As part of their management and technical approaches, the solicitation required offerors to include in their technical proposals an organizational chart identifying “the direct and indirect labor hours and associated trade classification required to meet all requirements of the RFP[.]”  RFP at 57.  The solicitation also required offerors to include in their technical proposals “a plan to organize, train, schedule, manage and supervise workforce personnel to accomplish the requirements of this contract.”  Id.  The solicitation established that this plan must include an explanation of the offeror’s “scheduling procedures to address non-productive time, e.g., comfort and meal breaks, and shift changes; and periods of non-availability, e.g., training, sick leave, annual leave, or family emergencies.”  Id.  The solicitation provided that the management and technical approach evaluation factor would be “considered unacceptable if the scheduling procedures do not adequately address productive and non-productive time; or staffing levels for each trade classification are 5% lower than what the Government anticipates.”  Id.

WWP included a “Staffing Plan” table in its initial technical proposal that listed “the posts and numbers of personnel in each position to achieve the goals” of the solicitation.  AR, exh. S, WWP Initial Tech. Proposal at 5.  In its staffing plan, WWP initially proposed [DELETED] hours for guard services (i.e., Spec 3 hours).  Id.  The record reflects that the technical evaluators did not express any concerns with the number of Spec 3 hours proposed by WWP, as its proposal of [DELETED] guard hours exceeded the IGE’s Spec 3 benchmark of [DELETED] guard hours.  AR, exh. M, Tech. Rpt. for Reevaluation of Initial Proposals at 18. 

WWP initially proposed [DELETED] hours for a project manager (i.e., Spec 2 hours).  AR, exh. S, WWP Initial Tech. Proposal at 5.  WWP’s initial technical proposal provided a discussion of its training program and how it planned to comply with the training requirements set forth in the PWS, but WWP’s staffing plan did not identify any labor hours for training.  Id. at 5, 11-12.  The technical evaluators expressed concern with the number of Spec 2 hours proposed by WWP.  AR, exh. M, Tech. Rpt. for Reevaluation of Initial Proposals at 18.  Specifically, the technical evaluators assessed a deficiency in WWP’s initial proposal because the [DELETED] hours proposed for a project manager were insufficient to meet IGE’s estimate of [DELETED] Spec 2 hours.  Id. The evaluators found that WWP’s failure to provide adequate staffing for Spec 2 increased “the risk of unsuccessful contract performance to an unacceptable level.”  Id.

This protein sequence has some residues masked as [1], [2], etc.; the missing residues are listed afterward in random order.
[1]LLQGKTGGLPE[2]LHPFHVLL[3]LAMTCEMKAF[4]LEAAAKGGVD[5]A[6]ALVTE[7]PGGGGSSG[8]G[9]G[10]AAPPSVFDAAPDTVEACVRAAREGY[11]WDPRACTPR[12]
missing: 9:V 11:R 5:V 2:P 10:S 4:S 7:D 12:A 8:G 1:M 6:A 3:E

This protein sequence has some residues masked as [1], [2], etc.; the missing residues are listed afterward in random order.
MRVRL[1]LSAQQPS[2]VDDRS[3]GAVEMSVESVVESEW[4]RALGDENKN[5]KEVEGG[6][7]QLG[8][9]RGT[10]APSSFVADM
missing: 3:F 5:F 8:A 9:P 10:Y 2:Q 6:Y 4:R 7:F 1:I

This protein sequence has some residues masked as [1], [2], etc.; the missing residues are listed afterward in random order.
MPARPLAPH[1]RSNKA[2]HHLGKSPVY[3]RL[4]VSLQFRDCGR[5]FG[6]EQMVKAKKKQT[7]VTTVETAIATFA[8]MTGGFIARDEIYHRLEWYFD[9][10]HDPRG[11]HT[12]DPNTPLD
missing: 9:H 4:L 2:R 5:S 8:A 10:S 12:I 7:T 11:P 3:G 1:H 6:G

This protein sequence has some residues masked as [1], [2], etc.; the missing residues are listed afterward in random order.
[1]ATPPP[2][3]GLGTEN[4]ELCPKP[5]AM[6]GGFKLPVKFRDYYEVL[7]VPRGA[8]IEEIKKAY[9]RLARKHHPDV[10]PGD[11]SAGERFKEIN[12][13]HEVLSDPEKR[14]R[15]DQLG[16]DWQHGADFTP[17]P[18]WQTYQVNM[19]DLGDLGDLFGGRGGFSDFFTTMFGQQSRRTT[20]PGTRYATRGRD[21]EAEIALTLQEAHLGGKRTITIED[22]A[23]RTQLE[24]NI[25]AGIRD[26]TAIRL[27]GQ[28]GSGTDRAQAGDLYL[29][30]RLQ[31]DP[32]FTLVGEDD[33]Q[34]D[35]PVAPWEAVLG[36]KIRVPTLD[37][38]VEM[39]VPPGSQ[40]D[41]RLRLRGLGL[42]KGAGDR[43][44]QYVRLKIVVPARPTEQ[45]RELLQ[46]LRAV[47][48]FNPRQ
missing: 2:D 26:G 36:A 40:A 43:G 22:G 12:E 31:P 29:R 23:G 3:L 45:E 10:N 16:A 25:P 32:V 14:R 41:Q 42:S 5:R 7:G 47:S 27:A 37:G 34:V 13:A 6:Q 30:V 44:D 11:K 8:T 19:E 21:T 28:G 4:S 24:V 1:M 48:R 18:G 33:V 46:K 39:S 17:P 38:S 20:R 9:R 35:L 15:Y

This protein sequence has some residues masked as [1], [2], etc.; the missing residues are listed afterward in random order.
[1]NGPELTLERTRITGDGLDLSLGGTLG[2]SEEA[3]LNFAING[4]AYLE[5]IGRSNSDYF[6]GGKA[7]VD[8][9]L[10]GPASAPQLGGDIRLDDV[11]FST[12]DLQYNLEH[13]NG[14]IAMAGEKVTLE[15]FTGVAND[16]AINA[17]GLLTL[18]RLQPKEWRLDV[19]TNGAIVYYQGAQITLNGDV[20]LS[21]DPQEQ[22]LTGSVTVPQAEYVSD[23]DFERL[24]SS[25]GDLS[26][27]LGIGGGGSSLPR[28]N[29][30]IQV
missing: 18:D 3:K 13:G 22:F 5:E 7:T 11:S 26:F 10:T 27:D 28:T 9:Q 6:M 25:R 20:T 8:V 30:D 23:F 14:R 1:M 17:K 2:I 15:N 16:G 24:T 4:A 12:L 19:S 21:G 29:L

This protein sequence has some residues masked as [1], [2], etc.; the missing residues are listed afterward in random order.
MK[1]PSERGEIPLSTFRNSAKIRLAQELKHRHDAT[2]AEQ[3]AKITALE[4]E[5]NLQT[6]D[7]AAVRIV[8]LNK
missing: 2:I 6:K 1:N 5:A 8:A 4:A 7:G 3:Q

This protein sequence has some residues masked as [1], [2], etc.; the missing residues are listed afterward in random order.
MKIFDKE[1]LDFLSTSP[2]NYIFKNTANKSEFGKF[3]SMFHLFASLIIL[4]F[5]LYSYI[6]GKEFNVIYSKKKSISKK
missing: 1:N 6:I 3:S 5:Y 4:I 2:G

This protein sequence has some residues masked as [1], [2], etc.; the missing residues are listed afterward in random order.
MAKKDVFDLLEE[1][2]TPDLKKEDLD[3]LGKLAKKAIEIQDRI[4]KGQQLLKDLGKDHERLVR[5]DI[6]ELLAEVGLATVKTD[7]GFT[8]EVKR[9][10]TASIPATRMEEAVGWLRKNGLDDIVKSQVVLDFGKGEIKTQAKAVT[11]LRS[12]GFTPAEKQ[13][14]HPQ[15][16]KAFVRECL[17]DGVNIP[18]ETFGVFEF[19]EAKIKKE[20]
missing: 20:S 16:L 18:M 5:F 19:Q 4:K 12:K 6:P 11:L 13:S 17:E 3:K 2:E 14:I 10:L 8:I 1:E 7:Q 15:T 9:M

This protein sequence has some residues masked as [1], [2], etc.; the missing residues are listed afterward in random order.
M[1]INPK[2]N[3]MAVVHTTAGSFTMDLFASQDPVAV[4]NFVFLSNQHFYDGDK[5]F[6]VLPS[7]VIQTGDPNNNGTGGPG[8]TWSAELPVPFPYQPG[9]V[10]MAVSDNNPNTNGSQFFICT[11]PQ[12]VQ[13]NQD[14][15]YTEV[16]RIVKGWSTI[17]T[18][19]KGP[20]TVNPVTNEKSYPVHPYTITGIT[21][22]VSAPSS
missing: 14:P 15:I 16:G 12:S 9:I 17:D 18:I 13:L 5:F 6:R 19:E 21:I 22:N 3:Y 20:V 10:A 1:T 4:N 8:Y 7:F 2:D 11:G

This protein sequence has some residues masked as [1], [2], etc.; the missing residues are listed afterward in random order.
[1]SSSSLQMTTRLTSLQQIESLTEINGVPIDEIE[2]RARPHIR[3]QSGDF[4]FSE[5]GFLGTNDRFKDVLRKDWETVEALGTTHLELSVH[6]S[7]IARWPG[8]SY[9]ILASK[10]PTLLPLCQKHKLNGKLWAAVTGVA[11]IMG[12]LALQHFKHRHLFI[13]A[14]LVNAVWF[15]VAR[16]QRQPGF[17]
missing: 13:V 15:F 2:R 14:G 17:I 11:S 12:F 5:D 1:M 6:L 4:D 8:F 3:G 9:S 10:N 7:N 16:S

The evaluators assessed a second deficiency in WWP’s initial proposal because it “did not adequately explain how scheduling procedures address non-productive time, e.g., comfort and meal breaks, and shift changes; and periods of non-availability, e.g., training, sick leave, annual leave, or family emergencies.”  AR, exh. M, Tech. Rpt. for Reevaluation of Initial Proposals at 18.  The evaluators considered this deficiency “a material failure” of WWP’s initial proposal to meet the solicitation’s requirements.  Id.  Based on the two assessed deficiencies, the technical evaluators found WWP’s initial proposal unacceptable under the management and technical approach factor.  Id.  Under each of the other three evaluation factors, the evaluators assessed WWP’s initial proposal as acceptable with no weaknesses or deficiencies.  Id. at 17, 19-20. In accordance with the solicitation, however, the assessment of WWP’s proposal as unacceptable under one of the four technical evaluator factors rendered its proposal technically unacceptable overall.  RFP at 54.

Following reevaluation of initial proposals, the agency conducted discussions, during which it advised WWP of the two deficiencies assessed in its initial technical proposal.  AR, exh. J, WWP Evaluation Notice at 1, 4.  In response to discussions, WWP revised its proposed staffing plan.  AR, exh. R, WWP Final Tech. Proposal at 5.  In its revised plan, WWP proposed a total of [DELETED] hours.  Id.  WWP reduced to [DELETED] its proposed hours for a project manager, which it indicated were non-billable hours, and again included zero labor hours for training.[1]  Id.  The record reflects that WWP also reduced the number of guard hours it proposed.  Id.  In its revised technical proposal, WWP proposed a total of [DELETED] billable hours--[DELETED] of which were for specific guard hours (e.g., guard hours at a particular guard post) and [DELETED] of which were for “Relief Staff.”  Id.  WWP explained that the proposed relief staff hours were for the purpose of ensuring that guards would receive “on-duty breaks” and “meal breaks,” and that the relief staff providing these hours would be “fully trained and certified to stand post” the same as the rest of the guard force.  Id. at 6.